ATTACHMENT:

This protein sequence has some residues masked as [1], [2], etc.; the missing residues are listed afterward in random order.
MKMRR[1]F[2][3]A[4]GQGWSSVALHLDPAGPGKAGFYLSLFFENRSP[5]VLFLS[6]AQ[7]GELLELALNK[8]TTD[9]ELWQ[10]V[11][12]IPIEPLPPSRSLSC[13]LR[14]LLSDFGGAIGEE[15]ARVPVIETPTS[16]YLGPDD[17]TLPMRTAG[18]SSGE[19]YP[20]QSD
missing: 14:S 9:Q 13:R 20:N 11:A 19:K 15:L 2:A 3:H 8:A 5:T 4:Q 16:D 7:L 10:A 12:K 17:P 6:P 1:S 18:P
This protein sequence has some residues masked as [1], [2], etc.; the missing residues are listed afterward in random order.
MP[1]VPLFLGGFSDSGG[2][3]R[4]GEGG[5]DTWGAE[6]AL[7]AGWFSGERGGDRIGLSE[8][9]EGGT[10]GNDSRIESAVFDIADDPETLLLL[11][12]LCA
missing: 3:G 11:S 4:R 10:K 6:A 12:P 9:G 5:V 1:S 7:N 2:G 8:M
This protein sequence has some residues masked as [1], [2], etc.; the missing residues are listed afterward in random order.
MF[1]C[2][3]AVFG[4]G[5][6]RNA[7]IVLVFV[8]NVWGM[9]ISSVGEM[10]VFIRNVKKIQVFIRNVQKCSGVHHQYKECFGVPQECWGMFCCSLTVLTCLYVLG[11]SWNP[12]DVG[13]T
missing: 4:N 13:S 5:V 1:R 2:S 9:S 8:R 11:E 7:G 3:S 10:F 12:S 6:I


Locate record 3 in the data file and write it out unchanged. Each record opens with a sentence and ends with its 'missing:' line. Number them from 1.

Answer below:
This protein sequence has some residues masked as [1], [2], etc.; the missing residues are listed afterward in random order.
MF[1]C[2][3]AVFG[4]G[5][6]RNA[7]IVLVFV[8]NVWGM[9]ISSVGEM[10]VFIRNVKKIQVFIRNVQKCSGVHHQYKECFGVPQECWGMFCCSLTVLTCLYVLG[11]SWNP[12]DVG[13]T
missing: 4:N 13:S 5:V 1:R 2:S 9:S 8:R 11:E 7:G 3:S 10:F 12:S 6:I